Caller-ID Spoofing? There’s an App for that!
I recently received correspondence from individuals that I did not communicate and quickly determined that an unknown party has been spoofing my phone number. Between 2006 and 2007, I did some work for a small, local CLEC that had a CLASS 5 switch in St. Petersburg. They had redundant SS7 (Signaling System #3) A-Links to Verisign’s nationwide SS7 network; interconnecting to Verizon and MCI switches.
In the network, it was trivial to spoof Caller-ID for both phone calls and SMS messaging. The network did not sanitize Caller-ID from client VoIP networks, so spoofing could occur from their customer’s VoIP PBX systems (Asterisk, etc.). The FCC did issue a recommendation for all Carriers to stop allowing spoofed Caller-ID from telemarketing companies but problems persisted, mostly from Canadian Call-Centers.
Eventually, SS7 queries were offered over TCP/IP services with simple source-IP Access Controls and even free PBX systems, like Asterisk, provided SS7 interconnection modules. There has been a push worldwide to encrypt these connections, but SS7-based spoofing continues today, especially prevalent in Europe and other countries within the “1” Country Code (the Caribbean countries).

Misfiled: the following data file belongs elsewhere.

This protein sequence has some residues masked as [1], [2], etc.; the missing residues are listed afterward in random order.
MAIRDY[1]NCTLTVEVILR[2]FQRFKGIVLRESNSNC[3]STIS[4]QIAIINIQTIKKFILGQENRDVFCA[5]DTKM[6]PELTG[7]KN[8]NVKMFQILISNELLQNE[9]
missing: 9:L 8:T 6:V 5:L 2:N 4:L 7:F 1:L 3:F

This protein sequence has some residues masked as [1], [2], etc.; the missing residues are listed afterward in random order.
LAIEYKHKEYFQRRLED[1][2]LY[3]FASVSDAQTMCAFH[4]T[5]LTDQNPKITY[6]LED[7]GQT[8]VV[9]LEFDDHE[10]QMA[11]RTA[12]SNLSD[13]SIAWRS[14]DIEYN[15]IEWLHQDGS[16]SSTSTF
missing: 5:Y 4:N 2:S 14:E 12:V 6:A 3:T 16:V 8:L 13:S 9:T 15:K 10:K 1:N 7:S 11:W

As a point of note, standard database interrogatory is called a “query“, a blockchain query is called “mining“, and a SS7 query is called a “dip“. There is an amazing amount of metadata associated with SS7 phone number dips, including Name and Address information of anyone that has ever used a particular number; it’s downright scary.
Subsequent legislation was passed and is detailed in a FAQ from the FCC, the text of which can be found here. Even Lifehacker has a post about spoofing. The legislation is defined in 2009’s “Truth in Caller-ID Act” and states that such spoofing is not illegal except where there is intent to defraud, cause harm, or wrongly obtain anything of value.
It turns out that doctors are the #1 users of Caller-ID spoofing services, followed by Law Enforcement Officers. Some sites that can assist you with spoofing are:
- There is also prankdial.com and a companion Android App, Evil Operator, which seems good for spoofing SMS messages.